42. #42

    Default Re: Primer on How to Make Perfume (Version 1.0)

    What type of alcohol? If perfumer's alcohol, switch to formulator's alcohol. www.snowdriftfarm.com

    If using vodka, Everclear... it may need to 'rest' for a longer period or it may never 'uncloud'.

  43. #43

    Default Re: Primer on How to Make Perfume (Version 1.0)

    I'M HAVING THE SAME PROBLEM(
    Oil mixed with everclear FANTASTICALLY, But when added the glycerine/distilled water mixture- IT TURNED CLOUDY - and the oil seperated.

    PLEASE HELP US FIGURE OUT WHATS WRONG (

  44. #44

    Default Re: grain alcohol product - Perfumer's Blend

    Quote Originally Posted by whatareyouwearing
    There is a website called www.chemistrystore.com. *They sell a product called Perfumer's Blend. *It is 10% Distilled Water and 90% SDA. *When I've used this as a carrier, the overall quality of my finished product was higher than the eau de toilette *products sold at major department stores and at least at the same level or slightly higher than their eau de parfum products.<br><br><br>[quote author=Yvan link=board=creation;num=1091657249;start=15#23 date=1105229732]So, has anyone been trying to make any fragrance here? ╩How have your experiments gone? ╩<br><br>I'd like to try making a cologne using a pure grain alcohol like Everclear, but I hear that even if you let it sit for 4 to 6 weeks, it'll still end up smelling kind of like alcohol. ╩Has anyone found that to be true?
    <br>[/quote]

    I'm sorry...what is SDA??

  45. #45

    Default Re: Primer on How to Make Perfume (Version 1.0)

    Smata:

    The good news is that you used Everclear which mixes with oils and water - *like FORMULATOR'S ALCOHOL.

    SDA is an alcohol which is evidently diluted with 10% distilled water. Let's avoid this product.

    Did you let your mixture stand?

    Too much water in proportion to alcohol? Why add water? Add small amount of alcohol. Make certain to measure the amount of alcohol before adding to mixture...

    Glycerin? Why add glycerin? It may have clouded your mixture. (You are making a 'pourable' perfume, right?)

    Snowdrift Farms explains the difference between PERFUMER'S ALCOHOL and FORMULATOR'S ALCOHOL:

    * *http://www.snowdriftfarm.com/form_perfumes.html

    My early attempts with Everclear yielded crystal-clear results; however, I did not add water or glycerin...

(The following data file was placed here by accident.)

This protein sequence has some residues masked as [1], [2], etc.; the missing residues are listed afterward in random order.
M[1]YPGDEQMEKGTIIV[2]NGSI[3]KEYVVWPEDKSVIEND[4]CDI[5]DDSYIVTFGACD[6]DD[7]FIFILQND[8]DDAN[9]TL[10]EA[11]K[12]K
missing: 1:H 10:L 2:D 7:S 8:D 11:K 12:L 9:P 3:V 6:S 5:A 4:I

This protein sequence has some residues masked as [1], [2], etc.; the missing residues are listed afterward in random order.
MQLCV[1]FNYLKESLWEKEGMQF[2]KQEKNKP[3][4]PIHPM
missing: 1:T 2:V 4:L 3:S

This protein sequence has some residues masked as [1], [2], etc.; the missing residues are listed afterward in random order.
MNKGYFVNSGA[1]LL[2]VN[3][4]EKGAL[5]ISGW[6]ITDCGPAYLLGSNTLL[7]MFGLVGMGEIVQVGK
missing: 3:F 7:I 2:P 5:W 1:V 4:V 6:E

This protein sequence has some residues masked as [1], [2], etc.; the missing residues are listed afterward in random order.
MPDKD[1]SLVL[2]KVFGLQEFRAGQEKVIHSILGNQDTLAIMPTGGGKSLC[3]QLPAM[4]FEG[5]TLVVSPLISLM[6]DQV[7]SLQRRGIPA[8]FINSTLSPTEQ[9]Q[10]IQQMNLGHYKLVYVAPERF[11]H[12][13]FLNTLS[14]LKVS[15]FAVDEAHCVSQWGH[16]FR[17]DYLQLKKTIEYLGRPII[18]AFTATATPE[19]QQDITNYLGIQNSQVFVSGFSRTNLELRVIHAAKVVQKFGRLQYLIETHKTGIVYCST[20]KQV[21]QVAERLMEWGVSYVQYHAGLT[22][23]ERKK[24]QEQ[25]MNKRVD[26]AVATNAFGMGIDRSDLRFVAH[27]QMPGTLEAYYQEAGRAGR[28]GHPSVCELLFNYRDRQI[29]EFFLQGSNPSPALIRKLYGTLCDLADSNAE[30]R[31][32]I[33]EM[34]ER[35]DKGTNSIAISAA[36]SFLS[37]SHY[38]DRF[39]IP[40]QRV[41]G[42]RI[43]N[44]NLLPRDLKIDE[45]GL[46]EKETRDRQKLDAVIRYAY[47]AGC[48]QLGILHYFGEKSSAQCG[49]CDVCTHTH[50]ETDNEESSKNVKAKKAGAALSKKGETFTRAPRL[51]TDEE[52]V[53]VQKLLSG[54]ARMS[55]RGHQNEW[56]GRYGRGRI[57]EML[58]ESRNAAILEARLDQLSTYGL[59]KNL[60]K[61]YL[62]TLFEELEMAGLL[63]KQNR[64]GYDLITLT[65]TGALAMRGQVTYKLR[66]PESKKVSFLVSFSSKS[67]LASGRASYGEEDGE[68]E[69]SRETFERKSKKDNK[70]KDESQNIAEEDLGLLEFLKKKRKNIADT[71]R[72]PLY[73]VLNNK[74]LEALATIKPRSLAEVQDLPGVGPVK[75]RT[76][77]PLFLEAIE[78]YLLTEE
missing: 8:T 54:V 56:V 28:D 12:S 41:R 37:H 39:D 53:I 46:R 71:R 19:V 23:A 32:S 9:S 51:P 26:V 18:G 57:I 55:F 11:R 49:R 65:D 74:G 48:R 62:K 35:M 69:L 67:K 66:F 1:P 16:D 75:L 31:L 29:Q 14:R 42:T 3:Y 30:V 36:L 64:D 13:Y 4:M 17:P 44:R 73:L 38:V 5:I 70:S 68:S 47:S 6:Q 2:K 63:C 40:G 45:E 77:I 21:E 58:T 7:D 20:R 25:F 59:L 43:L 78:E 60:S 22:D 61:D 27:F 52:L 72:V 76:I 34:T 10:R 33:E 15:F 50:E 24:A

Note: Write everything down in a notebook. I use one page per experiment. Dates, measurements, EOs, etc. If something goes terribly right you want to be able to duplicate your efforts! Multiple experiments? Label your containers, too.

    Note: Make your trial batches relatively small as EOs, etc are expensive. You can always 'scale-up' your measurements to make large batches once you've perfected your experiments. *

    Sounds like you are enjoying your project. Please post your results to share with us.

    Antonio.

    P.S. Welcome to Basenotes.

  46. #46

    Default Re: Primer on How to Make Perfume (Version 1.0)

    SDA is an alcohol which is evidently diluted with 10% distilled water. Let's avoid this product.
    "SDA" stands for "Specially Denatured Alcohol", it has nothing to do with water content. Denatured means that stuff has been added to the alcohol to make it unfit for drinking, the Specially means that the denaturant(s) were carefully chosen so that the alcohol would still be fit for other uses such as perfumery. A blend of 90% SDA with 10% water will be excellent for making perfumes and colognes; there is no reason to avoid this product.

    Oil mixed with everclear FANTASTICALLY, But when added the glycerine/distilled water mixture- IT TURNED CLOUDY - and the oil seperated
    This is what one should expect. Essential oils are soluble in alcohol, they are not soluble in water. As you continue to add water to your alcohol you will eventually reach a point where the alcohol/water mixture will no longer dissolve the essential oils and they will seperate out.